Literature

Anselme de Sainte-Marie. Histoire de la maison royale de France et des grands officiers de la Couronne [...], Paris, Compagnie des libraires, 1726-1733, vol. 7.

Brunel Ghislain, Guyotjeannin Olivier et Moriceau Jean-Marc, eds. Terriers et plans-terriers du XIIIe au XVIIIe siècle, Actes du colloque de Paris, Camiac-et-Saint-Denis, Éditions de l'Entre-deux-Mers, 2007.

Charmasse, A. de. Essai sur l’état de la propriété en Bourgogne au Moyen age, in Cartulaire de l’Evéché d’Autun, Autun and Paris, 1880.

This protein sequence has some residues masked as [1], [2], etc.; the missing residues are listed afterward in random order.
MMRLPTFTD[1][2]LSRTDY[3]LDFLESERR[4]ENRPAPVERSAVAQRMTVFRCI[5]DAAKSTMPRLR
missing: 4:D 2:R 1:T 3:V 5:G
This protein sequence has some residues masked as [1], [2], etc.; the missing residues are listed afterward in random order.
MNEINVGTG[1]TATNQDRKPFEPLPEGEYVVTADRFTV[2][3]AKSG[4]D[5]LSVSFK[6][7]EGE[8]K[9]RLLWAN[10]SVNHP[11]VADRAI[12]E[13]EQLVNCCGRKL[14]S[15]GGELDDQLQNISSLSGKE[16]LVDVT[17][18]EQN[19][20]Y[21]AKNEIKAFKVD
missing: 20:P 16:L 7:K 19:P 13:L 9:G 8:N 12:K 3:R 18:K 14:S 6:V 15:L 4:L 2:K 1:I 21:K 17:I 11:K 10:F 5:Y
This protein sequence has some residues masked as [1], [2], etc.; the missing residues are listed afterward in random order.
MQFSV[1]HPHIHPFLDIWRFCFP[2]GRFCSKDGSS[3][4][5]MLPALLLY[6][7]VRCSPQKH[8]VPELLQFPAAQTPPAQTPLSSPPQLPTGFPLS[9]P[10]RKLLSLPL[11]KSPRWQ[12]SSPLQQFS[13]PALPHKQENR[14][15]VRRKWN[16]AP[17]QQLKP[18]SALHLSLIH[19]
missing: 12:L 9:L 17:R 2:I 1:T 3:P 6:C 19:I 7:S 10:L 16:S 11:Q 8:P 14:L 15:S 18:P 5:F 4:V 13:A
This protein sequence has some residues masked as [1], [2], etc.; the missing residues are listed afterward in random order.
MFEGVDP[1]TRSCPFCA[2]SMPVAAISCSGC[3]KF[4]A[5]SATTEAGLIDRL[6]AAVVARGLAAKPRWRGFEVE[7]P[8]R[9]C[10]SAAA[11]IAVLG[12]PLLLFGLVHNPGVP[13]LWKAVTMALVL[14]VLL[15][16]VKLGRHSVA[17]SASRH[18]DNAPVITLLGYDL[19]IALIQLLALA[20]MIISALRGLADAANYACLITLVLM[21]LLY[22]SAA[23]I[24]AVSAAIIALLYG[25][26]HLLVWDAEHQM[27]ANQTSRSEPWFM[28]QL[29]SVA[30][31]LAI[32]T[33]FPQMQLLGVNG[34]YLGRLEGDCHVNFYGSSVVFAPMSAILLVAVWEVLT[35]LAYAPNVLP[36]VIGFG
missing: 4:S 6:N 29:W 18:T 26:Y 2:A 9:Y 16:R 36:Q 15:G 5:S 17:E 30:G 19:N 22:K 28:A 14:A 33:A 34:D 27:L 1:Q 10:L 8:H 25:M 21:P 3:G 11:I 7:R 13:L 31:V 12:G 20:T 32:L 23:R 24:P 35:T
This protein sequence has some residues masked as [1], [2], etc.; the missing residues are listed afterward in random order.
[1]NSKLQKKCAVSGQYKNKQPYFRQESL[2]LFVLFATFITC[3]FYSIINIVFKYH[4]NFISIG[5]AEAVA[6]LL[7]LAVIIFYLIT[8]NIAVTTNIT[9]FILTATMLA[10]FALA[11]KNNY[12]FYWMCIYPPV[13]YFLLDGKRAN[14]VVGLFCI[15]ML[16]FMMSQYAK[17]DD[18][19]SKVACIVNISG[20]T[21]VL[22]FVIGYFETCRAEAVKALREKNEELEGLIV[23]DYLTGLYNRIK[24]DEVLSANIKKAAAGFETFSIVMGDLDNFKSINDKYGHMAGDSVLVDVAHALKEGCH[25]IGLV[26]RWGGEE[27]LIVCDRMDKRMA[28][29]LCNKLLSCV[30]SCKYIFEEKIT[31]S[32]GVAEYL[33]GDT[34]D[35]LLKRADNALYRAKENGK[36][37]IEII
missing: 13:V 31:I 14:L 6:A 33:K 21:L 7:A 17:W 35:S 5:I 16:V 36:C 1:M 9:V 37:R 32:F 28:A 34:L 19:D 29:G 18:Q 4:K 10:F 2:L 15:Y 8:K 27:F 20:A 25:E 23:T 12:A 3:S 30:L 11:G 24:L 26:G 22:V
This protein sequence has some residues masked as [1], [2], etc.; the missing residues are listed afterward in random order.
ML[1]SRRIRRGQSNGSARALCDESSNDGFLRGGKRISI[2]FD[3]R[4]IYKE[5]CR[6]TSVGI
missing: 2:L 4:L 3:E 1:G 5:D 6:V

Martineau, A. “L’Amiral Chabot,” in Positions de thèse de l’Ecole des Chartes, vol. 44, 1883.

Merland, C. Philippe de Chabot, amiral de France, Nantes, 1880.

Soboul, A. “De la pratique des terriers à la veille de la Révolution,” Annales, Economie, Sociétés, Civilisations 19 (1964), no. 6, pp. 1049-1065.

Online resources

On Philippe de Chabot:
http://fr.wikipedia.org/wiki/Philippe_Chabot

Martin Brion, Dedication copy to Philippe de Chabot with his arms (TM 12):
http://www.textmanuscripts.com/manuscript_description.php?id=2669&%20cat=search&requete

headerDeco